What will happen to Fisheries and Oceans Canada? One would expect a government to say that it would invest and make sure that those resources are there on the west coast and on the east coast. Tragically, that is not the case.

In 2012-13, $3.8 million will be gouged out of Fisheries and Oceans Canada. In 2013-14, it goes to $13.4 million and in 2014-15, it goes to $79.3 million. This at a time when we need increased resources to ensure the long-term viability and sustainability of our salmon fisheries and other fisheries.

As my colleague for Dartmouth—Cole Harbour has mentioned, we are also seeing an attack on the inshore fishery in Atlantic Canada and the Quebec region. It is tragic.

The reality is that those Canadians who are involved in the fisheries deserve to have a government that keeps the commitment it made on May 2. They deserve a government that actually provides support for Fisheries and Oceans Canada. Frankly, Canadians who are in the fisheries deserve better from this government than these cutbacks.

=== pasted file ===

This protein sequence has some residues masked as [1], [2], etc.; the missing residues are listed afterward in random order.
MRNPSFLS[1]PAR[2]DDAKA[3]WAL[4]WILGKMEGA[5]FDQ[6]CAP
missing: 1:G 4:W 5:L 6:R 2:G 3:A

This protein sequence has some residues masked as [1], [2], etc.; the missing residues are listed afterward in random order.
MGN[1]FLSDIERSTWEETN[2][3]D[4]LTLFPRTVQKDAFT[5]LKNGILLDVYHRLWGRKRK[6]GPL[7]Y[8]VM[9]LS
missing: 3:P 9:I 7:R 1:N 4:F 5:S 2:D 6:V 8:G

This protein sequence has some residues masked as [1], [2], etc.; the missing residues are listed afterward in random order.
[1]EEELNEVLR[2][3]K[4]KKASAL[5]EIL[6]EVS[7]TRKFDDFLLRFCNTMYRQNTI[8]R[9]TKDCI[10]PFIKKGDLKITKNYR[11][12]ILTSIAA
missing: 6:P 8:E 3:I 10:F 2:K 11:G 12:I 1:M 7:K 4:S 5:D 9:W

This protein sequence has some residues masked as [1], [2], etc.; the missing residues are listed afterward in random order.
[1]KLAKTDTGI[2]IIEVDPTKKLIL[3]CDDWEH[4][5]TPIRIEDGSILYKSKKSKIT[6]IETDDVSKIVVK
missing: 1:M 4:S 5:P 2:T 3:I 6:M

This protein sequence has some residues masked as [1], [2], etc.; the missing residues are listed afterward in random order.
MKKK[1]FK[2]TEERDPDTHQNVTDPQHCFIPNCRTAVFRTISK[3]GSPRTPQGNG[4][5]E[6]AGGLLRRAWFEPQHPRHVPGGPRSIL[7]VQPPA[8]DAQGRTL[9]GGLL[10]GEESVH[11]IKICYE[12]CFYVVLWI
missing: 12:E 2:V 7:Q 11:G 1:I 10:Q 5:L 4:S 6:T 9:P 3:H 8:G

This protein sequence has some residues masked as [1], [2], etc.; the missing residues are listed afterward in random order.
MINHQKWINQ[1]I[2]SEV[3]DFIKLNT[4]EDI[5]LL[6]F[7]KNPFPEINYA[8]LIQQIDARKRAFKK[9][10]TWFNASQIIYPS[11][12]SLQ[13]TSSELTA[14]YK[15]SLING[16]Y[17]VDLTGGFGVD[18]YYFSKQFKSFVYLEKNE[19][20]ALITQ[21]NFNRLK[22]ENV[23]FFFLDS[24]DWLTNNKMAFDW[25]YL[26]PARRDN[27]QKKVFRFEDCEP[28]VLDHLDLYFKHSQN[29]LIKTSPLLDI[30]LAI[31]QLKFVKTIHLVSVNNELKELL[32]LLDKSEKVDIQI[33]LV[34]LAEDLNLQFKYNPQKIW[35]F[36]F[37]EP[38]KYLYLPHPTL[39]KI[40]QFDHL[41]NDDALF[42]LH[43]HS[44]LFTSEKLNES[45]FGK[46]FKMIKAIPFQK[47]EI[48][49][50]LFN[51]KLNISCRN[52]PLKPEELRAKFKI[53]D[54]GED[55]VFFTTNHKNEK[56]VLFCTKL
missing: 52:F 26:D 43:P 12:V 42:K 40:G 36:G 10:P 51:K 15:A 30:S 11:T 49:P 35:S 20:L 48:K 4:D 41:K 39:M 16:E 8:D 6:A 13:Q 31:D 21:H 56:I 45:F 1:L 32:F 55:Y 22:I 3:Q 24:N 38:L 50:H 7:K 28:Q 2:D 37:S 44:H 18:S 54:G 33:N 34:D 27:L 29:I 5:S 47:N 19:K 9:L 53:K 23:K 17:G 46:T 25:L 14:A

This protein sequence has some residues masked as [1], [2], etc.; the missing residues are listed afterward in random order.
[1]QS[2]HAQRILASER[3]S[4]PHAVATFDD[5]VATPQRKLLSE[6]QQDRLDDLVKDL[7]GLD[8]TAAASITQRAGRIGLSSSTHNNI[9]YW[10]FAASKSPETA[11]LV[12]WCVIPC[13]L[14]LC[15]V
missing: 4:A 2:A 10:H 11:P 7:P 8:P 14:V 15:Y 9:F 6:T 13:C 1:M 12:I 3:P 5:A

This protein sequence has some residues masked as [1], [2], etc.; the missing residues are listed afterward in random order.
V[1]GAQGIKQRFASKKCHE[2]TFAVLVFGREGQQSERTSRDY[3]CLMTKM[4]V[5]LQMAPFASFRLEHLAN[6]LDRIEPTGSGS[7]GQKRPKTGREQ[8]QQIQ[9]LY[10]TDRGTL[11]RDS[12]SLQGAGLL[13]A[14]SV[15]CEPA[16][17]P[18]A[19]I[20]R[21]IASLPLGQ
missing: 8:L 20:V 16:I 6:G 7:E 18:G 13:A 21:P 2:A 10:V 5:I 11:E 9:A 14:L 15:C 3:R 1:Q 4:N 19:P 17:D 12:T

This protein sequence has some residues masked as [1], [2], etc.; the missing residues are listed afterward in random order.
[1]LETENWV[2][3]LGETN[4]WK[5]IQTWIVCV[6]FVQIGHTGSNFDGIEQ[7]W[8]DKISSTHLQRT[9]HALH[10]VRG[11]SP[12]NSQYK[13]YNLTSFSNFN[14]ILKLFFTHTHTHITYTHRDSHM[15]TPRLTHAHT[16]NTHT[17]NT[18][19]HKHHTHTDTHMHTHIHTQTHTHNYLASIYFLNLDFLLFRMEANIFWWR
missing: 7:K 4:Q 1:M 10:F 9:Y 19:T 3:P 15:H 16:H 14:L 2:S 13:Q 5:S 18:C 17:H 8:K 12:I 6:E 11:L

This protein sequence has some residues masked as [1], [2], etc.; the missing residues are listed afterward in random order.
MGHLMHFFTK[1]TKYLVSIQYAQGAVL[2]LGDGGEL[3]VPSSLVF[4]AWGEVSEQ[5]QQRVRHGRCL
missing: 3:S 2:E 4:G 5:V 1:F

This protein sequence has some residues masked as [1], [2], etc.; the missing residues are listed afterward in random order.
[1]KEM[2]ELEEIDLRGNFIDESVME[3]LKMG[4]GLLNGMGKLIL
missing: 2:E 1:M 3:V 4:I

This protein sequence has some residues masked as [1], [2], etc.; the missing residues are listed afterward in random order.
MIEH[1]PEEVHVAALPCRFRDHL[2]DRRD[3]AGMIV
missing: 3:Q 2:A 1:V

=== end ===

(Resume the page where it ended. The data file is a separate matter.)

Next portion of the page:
I am not going to be able to detail all of the cuts that are in this budget prior to question period because there will not be enough time. I will come back to this after question period if my colleagues permit me.

I will quickly mention some of the other cuts. Within the health portfolio, we are talking about cuts of up to $310 million by 2014-15. There are massive cuts to the Canadian Broadcasting Corporation, Telefilm Canada and the National Film Board.